Michigan Supreme Court Finds Governor Cannot Issue Orders

On Friday afternoon, the Michigan Supreme Court found that the Governor did not possess authority to issue orders in response to the COVID-19 public health crisis. The Court ruled 4 to 3 that the 1945 Emergency Powers of the Governor Act was unconstitutional and that she could therefore not issue orders past April 30. Prior to that date, the Governor had authority to issue orders under the 1976 Emergency Manager Act (but the Court unanimously agreed the Governor needed the legislature to agree to extend her time to continue to act under that law, which the legislature declined to do).

For almost 7 months I have been providing you with regular updates on the health and safety requirements set forth in the Governor’s Executive Orders. While the Governor has stated her prior Executive Orders remain in effect for 21 days from the date of the October 2, 2020 Supreme Court decision, there is disagreement about that given the process by which the matter ended up at the Michigan Supreme Court. Some attorneys believe the Governor’s orders remain in effect for 21 more days, others believe the effect of the Supreme Court decision is immediate, and still others believe a federal court where the initial lawsuit began has to issue a final order. Indeed we are in uncharted territory on so many legal issues these days.

For now, all employers and venues should continue following the Governor’s Executive Orders. There are two anticipated sources of orders that will continue to impact employers and employees in our State: The Department of Health & Human Services and your local county health department.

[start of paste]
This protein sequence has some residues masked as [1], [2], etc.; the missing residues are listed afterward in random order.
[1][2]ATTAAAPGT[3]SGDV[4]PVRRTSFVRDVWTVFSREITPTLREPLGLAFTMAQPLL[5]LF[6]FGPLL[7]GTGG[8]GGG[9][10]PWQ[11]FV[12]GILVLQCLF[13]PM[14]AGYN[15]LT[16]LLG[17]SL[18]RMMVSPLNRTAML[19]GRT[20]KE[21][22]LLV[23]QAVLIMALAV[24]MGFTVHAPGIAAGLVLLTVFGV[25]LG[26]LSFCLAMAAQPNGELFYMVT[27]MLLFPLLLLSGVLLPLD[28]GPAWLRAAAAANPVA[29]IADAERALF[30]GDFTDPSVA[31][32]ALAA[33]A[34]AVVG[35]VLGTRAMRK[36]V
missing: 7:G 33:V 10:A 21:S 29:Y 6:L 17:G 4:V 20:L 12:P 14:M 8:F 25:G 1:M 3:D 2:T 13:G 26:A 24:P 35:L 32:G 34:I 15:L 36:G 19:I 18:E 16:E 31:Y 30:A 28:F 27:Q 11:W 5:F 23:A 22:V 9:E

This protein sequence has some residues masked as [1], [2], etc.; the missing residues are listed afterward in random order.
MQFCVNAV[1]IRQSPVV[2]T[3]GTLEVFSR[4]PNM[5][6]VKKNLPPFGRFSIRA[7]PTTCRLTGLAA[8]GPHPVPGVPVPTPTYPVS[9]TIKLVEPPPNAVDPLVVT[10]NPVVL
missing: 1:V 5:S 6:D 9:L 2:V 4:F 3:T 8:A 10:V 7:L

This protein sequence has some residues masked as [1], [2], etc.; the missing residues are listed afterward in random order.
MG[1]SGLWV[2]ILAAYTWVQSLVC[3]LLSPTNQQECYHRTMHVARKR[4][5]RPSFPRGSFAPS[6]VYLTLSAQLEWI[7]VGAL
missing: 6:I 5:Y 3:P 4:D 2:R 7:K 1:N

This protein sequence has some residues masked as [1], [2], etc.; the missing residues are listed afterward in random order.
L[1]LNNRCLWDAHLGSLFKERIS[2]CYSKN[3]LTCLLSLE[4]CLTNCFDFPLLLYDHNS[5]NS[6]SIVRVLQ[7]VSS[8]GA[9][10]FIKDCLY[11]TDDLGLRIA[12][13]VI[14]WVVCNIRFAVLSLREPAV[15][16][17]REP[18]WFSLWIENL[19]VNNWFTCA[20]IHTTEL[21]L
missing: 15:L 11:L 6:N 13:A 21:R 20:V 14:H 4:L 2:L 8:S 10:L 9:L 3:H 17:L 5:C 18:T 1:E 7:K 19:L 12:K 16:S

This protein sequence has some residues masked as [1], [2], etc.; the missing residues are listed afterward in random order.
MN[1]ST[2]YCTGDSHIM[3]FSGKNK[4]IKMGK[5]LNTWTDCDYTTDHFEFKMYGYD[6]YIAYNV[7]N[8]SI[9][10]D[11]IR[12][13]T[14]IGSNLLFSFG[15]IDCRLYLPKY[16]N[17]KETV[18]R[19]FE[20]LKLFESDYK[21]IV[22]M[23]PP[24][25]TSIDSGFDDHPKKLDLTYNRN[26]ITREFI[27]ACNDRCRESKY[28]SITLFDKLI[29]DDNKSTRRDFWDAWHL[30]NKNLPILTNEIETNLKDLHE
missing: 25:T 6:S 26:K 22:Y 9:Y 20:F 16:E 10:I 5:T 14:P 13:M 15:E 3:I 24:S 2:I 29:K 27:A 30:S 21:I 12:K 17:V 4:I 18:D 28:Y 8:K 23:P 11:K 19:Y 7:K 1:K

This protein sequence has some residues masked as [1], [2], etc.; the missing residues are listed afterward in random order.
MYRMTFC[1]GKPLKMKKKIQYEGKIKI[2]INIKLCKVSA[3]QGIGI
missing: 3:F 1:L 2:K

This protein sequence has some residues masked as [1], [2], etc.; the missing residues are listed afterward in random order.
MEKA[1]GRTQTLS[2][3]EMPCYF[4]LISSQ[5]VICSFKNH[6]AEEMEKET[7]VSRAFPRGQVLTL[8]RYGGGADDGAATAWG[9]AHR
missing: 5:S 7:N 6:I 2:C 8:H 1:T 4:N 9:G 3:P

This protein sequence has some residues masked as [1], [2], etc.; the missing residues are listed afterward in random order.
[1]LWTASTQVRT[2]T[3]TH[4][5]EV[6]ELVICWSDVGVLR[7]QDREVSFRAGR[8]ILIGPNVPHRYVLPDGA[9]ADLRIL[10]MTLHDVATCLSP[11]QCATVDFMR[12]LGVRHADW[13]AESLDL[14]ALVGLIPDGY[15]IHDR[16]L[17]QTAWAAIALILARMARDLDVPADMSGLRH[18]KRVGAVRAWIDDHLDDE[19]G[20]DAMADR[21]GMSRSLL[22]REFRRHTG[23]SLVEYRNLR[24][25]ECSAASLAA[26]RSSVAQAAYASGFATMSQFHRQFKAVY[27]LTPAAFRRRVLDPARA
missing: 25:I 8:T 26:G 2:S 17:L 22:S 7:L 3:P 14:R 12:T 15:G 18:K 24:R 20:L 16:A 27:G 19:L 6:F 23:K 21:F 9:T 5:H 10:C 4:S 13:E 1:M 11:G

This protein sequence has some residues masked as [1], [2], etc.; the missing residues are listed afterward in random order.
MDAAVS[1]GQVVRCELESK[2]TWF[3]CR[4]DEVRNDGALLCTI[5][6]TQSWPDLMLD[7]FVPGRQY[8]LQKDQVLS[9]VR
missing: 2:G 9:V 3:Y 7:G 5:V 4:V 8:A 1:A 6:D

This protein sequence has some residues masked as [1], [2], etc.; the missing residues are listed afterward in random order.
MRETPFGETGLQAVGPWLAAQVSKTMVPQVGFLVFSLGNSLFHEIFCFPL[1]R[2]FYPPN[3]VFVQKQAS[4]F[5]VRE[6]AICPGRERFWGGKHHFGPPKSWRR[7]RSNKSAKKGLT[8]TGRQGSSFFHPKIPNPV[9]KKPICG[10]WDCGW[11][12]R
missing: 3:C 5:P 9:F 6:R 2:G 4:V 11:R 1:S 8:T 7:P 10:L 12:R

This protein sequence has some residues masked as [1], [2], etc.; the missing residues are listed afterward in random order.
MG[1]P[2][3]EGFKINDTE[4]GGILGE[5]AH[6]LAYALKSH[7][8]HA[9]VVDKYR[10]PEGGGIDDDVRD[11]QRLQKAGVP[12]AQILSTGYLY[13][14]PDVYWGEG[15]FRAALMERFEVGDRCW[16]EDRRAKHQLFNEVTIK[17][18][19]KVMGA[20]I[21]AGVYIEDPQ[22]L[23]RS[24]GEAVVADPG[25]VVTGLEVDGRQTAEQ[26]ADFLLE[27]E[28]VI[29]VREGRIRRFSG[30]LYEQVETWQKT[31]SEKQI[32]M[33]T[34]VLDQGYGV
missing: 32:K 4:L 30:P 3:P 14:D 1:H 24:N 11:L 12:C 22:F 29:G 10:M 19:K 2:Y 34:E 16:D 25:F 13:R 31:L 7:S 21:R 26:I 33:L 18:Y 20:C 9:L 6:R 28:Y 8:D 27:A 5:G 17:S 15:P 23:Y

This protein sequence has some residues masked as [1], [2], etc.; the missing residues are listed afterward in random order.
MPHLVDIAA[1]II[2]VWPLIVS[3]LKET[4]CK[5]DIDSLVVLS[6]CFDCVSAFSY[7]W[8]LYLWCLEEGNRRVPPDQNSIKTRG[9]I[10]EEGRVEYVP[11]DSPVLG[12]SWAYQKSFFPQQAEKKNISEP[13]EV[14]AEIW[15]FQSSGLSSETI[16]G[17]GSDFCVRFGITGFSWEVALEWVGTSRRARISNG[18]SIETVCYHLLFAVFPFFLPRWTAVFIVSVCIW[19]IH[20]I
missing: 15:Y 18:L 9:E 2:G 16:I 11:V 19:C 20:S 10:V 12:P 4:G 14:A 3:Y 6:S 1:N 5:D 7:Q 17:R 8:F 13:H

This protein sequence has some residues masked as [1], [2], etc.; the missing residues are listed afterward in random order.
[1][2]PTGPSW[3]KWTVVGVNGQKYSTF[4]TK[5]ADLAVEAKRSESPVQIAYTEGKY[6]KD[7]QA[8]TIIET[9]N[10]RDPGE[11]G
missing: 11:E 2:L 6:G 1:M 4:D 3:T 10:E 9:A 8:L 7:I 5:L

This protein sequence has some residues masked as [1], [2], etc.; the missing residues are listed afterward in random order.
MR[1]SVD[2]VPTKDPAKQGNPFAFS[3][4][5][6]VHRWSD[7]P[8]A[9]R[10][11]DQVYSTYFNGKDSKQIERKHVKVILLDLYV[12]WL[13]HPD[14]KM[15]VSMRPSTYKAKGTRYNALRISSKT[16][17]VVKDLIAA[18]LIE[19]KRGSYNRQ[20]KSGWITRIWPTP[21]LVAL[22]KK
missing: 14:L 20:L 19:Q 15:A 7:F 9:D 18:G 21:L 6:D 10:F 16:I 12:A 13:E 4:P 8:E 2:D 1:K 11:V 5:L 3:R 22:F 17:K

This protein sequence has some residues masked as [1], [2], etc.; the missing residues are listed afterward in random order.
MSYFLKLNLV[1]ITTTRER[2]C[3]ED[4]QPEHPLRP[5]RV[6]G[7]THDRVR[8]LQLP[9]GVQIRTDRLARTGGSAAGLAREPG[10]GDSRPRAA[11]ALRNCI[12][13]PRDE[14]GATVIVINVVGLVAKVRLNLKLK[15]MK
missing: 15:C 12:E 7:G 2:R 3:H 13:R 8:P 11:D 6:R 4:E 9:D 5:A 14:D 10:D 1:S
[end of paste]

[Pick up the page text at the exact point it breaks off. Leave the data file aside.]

The Department of Health & Human Services (DHHS)

Michigan law provides that “[I]f the [DHHS] director determines that control of an epidemic is necessary to protect the public health, the director by emergency order may prohibit the gathering of people for any purpose and may establish procedures to be followed during the epidemic to insure continuation of essential public health services and enforcement of health laws.” MCL 333.2253(1).

DHHS has previously issued orders that incorporate the Governor’s Safe Start, Safeguards to Protect Workers, and Mask Covering Orders (all covered at length in my prior blog posts). It is anticipated DHHS will update its orders to provide detailed health/safety rules.

County Health Departments

As an additional matter, Michigan law (MCL 333.2453) also authorizes directors of your county health department to issue local emergency orders in response to a public health crisis. We have already seen counties in Michigan use this power to order “stay in place” orders in counties where there have been surges on college campuses the past month. Ingham County this morning already issued orders that mirror the Governor’s prior orders with regard to face coverings, gatherings, restaurants, and employee screening requirements. Oakland County has also issued an order requiring that masks be worn in public.

The Practical Result

In the end, every employer, whether governed by Governor Executive Orders, DHHS Orders, or local health department orders, must ensure the workplace is safe. Even without these orders, OSHA and CDC requirements and guidelines should be followed. Failure to do so will expose employers (and venues) to liability. Litigation is already beginning around the country against employers who have not followed best practices and employees have become ill (or employees have exposed family members to the virus as a result of becoming ill from exposure at work). Everyone should work to ensure their workplace or business/organization open to the public is safe.

As always, this update does not constitute legal advice.